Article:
• denchung

          If new documents from the California Air Resources Board are any indication, it looks like American Honda will stay with the 700 engine for 2015:

          • Goose

            Honda marketing slogan “Preventing sales since 1963”.

            One other thing, the 750 isn’t just a bigger engine, the new bike is better in nearly every way. Besides the bigger motor and ABS without the DCT you also get an improved transmission, better instruments, improved seat, second balance shaft, etc. for a few hundred dollars more. I’ve read Honda’s logic is the 750 will cost more. That didn’t seem to bother them when they raised the price of the 700 by $800 without making any improvements. They’ve about driven this customer away.

          • American Honda is a little bit stupid sometimes. And then sometimes they do the right thing, like bringing the VFR800/Interceptor to the US. How well did that sell?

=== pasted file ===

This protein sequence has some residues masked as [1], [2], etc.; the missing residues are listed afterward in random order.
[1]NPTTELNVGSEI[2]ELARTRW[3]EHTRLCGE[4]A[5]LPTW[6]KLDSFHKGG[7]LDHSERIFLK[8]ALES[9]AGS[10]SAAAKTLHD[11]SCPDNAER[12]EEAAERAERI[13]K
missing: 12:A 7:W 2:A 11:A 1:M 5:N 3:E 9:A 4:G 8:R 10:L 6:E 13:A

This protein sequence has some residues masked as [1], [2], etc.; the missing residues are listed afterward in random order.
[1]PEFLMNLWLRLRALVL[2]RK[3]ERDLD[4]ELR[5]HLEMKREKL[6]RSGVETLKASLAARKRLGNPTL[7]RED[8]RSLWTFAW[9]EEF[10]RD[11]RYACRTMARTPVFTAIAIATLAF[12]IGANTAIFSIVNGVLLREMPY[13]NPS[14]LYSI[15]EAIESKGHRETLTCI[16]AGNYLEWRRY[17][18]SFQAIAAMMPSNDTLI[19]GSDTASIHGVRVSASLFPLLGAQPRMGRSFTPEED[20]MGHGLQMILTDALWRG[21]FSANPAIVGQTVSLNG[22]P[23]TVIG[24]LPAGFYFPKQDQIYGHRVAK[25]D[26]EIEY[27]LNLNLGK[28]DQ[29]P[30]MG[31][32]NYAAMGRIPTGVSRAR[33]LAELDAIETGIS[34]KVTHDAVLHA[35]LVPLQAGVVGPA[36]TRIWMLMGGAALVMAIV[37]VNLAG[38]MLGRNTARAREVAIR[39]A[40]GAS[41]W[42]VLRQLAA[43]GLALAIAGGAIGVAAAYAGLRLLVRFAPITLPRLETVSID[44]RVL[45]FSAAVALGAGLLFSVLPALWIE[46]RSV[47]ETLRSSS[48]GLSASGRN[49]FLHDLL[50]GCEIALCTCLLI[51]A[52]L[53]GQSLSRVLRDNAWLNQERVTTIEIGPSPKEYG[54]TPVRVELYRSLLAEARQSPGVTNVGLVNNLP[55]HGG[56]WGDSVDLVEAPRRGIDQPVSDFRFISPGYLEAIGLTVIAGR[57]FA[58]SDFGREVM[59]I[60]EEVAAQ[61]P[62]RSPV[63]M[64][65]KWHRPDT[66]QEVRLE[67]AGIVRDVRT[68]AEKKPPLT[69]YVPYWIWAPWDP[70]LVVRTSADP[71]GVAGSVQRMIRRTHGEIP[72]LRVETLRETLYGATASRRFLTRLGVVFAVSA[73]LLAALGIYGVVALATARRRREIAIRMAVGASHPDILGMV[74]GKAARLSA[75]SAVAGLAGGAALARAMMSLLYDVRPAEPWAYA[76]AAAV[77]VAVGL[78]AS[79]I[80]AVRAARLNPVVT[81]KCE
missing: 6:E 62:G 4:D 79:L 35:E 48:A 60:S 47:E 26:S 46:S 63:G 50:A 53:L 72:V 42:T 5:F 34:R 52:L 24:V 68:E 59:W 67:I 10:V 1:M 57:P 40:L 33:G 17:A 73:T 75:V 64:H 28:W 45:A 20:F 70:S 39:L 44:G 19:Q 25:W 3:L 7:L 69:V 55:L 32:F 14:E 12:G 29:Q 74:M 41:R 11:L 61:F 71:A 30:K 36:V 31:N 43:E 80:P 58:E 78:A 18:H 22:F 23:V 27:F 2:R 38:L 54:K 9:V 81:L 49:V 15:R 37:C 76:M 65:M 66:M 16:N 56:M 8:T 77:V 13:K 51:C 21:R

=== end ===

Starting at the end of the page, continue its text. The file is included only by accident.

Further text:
• Goose

            Honda marketing slogan “Preventing sales since 1963”.

            One other thing, the 750 isn’t just a bigger engine, the new bike is better in nearly every way. Besides the bigger motor and ABS without the DCT you also get an improved transmission, better instruments, improved seat, second balance shaft, etc. for a few hundred dollars more. I’ve read Honda’s logic is the 750 will cost more. That didn’t seem to bother them when they raised the price of the 700 by $800 without making any improvements. They’ve about driven this customer away.

  • DickRuble

    Who in the riding group weighs 270lbs? Needs to trade the motorcycle for a bicycle and the doritos for some soy beans.

    • Yea he does!

      • john burns

        250 of it is heart though. Other 19 lbs 12 oz of brains. Rest reproductive organs.

        • Still a good three ounces more than your own bitter little man.

    • Chris_in_Kalifornia

      So I don’t see your picture up there. I was 360 pounds for a long time but I rode anyway. Reasons aren’t important, Your bigotry is not acceptable. Tried everything to lose weight. Gastric Bypass finally allowed me to lose 130 pounds and keep it off but some can’t even do that. It’s not always the person’s fault. Depression era parents who force you to eat everything on your plate gives you a pretty permanent eating habit. I’m GLAD they have someone on there who can give a perspective from a heavier person.